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3 critical challenges for governing digitalization

The mob attack on the US Capitol on 6 January 2021, was a turning point – not just in political history, but also in technology governance

By: EBR - Posted: Tuesday, April 6, 2021

Global technology governance will not be achieved by political actors alone – it also requires a grassroots movement in the tech community.
Global technology governance will not be achieved by political actors alone – it also requires a grassroots movement in the tech community.

by Jim Hagemann Snabe*

The mob attack on the US Capitol on 6 January 2021, was a turning point – not just in political history, but also in technology governance.

Long before the attack, social media platforms and their algorithms had played a central role in amplifying conspiracy theories, false information, hate speech, and demagoguery. With the events in Washington, D.C., however, it became abundantly clear that the way we steer, harness, and regulate modern technology profoundly impacts our personal and economic lives. Tech governance is an existential question for our societies and democracies. It’s a matter of national and global security as well as social peace and progress.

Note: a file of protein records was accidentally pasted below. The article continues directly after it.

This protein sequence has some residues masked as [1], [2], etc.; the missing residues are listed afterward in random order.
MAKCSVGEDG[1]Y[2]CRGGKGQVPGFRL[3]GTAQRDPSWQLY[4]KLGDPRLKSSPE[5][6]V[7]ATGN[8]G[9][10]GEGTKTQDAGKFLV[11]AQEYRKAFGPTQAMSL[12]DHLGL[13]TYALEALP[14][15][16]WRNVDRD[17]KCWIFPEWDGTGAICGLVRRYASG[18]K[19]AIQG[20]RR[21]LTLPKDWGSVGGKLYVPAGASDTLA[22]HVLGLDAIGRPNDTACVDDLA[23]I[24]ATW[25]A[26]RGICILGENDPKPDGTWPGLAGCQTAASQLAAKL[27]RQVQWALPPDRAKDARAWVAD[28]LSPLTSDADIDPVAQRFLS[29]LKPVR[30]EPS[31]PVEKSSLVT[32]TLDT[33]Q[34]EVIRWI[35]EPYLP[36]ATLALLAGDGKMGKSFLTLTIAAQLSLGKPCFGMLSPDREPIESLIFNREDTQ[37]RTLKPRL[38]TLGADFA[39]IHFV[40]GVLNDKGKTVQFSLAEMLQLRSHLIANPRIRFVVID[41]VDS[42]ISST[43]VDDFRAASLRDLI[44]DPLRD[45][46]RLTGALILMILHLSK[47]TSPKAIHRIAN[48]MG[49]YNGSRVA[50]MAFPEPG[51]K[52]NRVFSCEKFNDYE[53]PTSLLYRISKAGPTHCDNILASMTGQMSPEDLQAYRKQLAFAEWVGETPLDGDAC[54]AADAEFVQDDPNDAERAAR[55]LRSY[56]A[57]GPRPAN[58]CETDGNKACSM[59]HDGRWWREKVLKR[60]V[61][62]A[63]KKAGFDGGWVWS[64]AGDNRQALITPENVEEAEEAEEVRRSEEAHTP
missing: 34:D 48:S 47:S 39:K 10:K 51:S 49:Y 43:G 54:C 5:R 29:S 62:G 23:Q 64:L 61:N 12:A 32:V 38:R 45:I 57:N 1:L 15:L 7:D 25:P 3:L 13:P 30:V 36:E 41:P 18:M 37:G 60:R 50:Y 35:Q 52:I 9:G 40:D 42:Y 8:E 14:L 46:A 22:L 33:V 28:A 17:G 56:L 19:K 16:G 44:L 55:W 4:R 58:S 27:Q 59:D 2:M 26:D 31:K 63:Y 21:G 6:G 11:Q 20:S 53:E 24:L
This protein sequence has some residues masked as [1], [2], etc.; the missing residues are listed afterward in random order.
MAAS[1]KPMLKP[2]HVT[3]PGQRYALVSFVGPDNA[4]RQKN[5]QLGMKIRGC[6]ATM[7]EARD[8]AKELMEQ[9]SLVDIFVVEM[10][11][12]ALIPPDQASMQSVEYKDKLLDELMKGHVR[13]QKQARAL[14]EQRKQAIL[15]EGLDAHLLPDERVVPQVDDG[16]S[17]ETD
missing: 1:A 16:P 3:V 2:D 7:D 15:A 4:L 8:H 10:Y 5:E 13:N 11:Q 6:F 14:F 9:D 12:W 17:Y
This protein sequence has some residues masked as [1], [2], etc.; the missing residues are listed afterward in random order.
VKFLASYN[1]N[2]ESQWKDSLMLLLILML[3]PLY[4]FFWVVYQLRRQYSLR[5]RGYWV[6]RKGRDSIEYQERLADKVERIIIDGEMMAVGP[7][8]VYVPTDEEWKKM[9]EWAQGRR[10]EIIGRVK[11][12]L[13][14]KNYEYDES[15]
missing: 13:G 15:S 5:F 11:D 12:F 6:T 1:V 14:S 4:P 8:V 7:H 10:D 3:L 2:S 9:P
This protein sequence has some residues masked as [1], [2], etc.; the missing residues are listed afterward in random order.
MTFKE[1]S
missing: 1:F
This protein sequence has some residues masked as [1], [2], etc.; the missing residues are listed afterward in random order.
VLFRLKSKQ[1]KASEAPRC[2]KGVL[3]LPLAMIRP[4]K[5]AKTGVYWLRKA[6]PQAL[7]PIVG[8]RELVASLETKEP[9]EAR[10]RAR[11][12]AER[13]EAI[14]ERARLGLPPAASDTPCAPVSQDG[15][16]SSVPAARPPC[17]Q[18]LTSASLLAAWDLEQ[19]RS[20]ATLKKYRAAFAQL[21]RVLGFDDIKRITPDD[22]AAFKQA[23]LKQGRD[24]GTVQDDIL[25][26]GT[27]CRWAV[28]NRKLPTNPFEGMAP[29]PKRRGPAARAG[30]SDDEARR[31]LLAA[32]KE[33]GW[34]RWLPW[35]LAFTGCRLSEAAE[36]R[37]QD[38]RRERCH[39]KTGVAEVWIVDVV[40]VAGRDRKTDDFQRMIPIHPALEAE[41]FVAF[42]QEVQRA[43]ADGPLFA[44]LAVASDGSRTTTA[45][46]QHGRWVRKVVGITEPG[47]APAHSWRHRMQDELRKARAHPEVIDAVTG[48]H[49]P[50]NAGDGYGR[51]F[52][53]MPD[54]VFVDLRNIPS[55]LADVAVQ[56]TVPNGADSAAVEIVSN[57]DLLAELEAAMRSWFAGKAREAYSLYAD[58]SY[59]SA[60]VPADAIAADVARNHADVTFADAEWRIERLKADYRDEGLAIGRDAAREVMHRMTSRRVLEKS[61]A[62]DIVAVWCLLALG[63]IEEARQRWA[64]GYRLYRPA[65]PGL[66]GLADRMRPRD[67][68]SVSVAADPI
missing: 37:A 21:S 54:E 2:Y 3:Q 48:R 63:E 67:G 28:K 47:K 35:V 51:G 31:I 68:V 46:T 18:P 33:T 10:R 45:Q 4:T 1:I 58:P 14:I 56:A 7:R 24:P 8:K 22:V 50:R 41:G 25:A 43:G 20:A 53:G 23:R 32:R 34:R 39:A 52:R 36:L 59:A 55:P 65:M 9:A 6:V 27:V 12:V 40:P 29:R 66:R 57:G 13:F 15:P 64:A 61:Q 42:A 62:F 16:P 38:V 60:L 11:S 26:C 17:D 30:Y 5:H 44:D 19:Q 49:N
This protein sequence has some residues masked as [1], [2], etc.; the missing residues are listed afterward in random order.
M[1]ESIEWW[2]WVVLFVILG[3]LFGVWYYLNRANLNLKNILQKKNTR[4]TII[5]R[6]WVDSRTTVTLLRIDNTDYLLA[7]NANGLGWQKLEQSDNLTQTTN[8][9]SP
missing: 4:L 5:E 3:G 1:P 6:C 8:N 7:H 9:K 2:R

There are three things, in particular, that we must do: scrutinize business models and algorithms that amplify extreme points of view for the sake of generating engagement and revenue; ensure digital platforms are open and foster innovation across the economy; and determine how much control we’re willing to cede to autonomous systems and artificial intelligence (AI) – and that humans, not machines, ultimately bear responsibility and can be held accountable.

1. Scrutinize business models that undermine human values and polarize societies

When we talk about modern technology and digitalization, it’s useful to distinguish between two big waves. The first big wave started in the 1990s. It brought us smartphones and tablets, always-on internet, effortless online shopping, and entertainment. Never before had so many consumers had such ease of access to so much information. Never before had so many humans been able to tap into global opportunities and make their voices heard in the way these technologies allow.